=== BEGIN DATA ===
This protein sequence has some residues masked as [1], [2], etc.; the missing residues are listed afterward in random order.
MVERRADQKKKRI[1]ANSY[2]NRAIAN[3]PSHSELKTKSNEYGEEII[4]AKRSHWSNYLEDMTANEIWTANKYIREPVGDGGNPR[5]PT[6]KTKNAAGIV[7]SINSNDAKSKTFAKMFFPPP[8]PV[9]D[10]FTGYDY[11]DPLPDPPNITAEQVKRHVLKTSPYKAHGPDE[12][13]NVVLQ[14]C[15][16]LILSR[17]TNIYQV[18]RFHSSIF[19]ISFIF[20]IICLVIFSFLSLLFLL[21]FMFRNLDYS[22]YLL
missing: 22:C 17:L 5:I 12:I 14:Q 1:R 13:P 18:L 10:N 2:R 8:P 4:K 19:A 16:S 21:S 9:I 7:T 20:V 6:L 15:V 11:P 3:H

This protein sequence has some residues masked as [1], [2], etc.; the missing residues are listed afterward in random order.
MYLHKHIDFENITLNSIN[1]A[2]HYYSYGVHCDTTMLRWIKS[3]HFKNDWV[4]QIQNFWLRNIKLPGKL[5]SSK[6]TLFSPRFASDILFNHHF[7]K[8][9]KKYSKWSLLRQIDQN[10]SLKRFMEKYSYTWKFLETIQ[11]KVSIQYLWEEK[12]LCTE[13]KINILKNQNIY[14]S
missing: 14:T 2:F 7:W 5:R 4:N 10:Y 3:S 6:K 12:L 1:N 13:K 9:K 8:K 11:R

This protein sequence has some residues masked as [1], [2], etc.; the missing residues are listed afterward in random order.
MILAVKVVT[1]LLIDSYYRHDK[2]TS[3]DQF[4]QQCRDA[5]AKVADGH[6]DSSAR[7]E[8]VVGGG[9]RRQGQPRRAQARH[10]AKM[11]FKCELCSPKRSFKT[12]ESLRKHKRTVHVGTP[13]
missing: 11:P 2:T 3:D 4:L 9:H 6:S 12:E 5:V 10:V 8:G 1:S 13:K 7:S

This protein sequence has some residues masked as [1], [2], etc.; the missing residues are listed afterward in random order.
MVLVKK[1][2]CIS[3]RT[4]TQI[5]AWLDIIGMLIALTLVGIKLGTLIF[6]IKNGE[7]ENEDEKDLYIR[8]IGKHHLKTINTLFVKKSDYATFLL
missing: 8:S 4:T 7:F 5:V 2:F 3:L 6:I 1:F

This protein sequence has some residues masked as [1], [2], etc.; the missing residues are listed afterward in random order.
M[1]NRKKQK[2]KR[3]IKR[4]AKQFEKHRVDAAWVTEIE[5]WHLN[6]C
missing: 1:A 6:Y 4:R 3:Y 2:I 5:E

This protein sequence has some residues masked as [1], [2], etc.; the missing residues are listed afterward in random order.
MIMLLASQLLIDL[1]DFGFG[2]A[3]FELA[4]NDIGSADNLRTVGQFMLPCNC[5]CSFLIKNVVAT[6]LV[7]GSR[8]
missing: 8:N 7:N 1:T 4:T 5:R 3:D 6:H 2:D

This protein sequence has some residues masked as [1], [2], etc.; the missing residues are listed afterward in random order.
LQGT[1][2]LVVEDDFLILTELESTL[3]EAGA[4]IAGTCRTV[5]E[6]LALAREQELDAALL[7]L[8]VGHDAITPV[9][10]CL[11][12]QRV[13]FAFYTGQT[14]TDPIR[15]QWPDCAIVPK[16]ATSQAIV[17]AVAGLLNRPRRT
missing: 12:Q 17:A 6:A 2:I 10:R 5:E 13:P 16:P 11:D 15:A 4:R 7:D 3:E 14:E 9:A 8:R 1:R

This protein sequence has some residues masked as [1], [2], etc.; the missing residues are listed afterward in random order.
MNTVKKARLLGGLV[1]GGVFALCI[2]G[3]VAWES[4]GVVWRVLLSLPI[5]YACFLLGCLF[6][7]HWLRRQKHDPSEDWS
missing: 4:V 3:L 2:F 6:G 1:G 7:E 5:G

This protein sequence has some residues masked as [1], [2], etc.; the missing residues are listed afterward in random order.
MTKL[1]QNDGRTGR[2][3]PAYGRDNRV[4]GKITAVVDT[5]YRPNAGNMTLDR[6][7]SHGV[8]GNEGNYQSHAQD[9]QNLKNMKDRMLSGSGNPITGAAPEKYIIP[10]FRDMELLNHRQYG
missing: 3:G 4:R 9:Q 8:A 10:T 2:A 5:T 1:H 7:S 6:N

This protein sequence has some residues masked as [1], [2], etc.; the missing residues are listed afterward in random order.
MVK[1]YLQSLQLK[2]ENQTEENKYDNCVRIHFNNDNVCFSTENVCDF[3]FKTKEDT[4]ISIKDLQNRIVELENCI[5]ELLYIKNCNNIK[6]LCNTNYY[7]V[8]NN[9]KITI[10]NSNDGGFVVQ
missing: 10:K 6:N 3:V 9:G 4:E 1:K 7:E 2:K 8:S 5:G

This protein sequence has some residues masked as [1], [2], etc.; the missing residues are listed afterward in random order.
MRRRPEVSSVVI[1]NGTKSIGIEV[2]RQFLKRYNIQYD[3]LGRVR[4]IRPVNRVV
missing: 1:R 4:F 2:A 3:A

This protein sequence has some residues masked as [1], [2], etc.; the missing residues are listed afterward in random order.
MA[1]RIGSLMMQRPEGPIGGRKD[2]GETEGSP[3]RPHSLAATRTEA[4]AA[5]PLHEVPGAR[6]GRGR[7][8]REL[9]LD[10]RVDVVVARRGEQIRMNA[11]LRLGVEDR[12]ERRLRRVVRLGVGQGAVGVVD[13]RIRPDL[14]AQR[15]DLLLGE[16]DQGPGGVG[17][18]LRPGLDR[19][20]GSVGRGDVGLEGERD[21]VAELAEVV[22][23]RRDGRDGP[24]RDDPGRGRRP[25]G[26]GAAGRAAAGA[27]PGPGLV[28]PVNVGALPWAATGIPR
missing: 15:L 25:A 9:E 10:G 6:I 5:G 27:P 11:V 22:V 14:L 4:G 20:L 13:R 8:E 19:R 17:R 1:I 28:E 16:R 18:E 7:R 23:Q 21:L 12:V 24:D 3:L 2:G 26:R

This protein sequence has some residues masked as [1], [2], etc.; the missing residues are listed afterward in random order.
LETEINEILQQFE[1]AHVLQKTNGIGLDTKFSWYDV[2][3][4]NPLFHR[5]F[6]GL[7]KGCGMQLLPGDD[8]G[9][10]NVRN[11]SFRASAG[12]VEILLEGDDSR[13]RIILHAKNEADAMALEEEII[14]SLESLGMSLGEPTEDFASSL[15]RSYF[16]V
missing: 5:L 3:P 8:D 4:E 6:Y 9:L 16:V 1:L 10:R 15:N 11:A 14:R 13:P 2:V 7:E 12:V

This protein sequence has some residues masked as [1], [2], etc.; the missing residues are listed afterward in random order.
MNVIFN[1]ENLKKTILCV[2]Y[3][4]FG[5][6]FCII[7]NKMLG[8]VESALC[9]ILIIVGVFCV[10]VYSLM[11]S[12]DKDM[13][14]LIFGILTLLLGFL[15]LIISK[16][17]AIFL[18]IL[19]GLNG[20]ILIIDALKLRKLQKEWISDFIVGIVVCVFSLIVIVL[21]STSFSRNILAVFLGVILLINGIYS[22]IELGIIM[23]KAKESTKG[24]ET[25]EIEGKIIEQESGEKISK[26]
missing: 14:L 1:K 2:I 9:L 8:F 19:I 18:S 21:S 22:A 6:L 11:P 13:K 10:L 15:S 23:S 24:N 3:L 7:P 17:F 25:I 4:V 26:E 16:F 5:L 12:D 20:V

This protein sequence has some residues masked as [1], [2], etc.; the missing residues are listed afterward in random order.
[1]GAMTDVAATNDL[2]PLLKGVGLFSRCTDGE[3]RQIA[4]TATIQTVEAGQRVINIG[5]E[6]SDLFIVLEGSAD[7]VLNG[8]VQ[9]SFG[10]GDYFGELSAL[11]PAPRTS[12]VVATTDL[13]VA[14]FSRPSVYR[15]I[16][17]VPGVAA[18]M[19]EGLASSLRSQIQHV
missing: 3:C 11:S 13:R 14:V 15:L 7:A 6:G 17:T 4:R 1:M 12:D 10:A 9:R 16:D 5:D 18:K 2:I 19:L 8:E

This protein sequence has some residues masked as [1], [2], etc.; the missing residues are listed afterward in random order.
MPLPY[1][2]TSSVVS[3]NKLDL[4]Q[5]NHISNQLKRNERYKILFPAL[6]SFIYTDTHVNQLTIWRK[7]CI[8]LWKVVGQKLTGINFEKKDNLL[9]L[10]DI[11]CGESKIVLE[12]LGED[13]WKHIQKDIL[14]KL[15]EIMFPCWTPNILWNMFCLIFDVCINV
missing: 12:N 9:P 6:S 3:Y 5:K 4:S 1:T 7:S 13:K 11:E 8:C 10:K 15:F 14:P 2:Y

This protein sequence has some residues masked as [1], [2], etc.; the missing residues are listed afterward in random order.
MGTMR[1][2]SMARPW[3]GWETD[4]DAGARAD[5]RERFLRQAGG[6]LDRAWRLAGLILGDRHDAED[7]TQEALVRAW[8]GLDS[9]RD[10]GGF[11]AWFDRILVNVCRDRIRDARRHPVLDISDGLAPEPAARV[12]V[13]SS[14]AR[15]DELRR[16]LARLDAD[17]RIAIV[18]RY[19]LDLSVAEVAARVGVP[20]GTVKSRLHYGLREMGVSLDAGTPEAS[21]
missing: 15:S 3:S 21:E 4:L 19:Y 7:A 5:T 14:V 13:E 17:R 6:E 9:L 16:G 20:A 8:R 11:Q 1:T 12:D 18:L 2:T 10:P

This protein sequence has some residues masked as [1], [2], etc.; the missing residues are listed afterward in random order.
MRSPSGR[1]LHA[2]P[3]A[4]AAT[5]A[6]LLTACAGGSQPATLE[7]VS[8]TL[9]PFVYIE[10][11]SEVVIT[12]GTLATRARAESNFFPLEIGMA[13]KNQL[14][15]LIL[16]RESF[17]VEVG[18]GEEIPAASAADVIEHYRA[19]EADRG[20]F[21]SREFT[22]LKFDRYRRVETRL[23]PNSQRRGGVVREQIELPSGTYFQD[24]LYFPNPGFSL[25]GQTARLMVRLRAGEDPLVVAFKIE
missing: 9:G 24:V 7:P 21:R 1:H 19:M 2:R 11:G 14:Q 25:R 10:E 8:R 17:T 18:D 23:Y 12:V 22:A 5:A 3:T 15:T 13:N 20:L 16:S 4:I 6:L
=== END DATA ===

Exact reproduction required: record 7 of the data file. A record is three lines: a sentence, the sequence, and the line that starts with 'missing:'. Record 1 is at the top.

This protein sequence has some residues masked as [1], [2], etc.; the missing residues are listed afterward in random order.
LQGT[1][2]LVVEDDFLILTELESTL[3]EAGA[4]IAGTCRTV[5]E[6]LALAREQELDAALL[7]L[8]VGHDAITPV[9][10]CL[11][12]QRV[13]FAFYTGQT[14]TDPIR[15]QWPDCAIVPK[16]ATSQAIV[17]AVAGLLNRPRRT
missing: 12:Q 17:A 6:A 2:I 10:R 5:E 13:P 16:P 11:D 15:A 4:R 7:D 3:E 14:E 9:A 8:R 1:R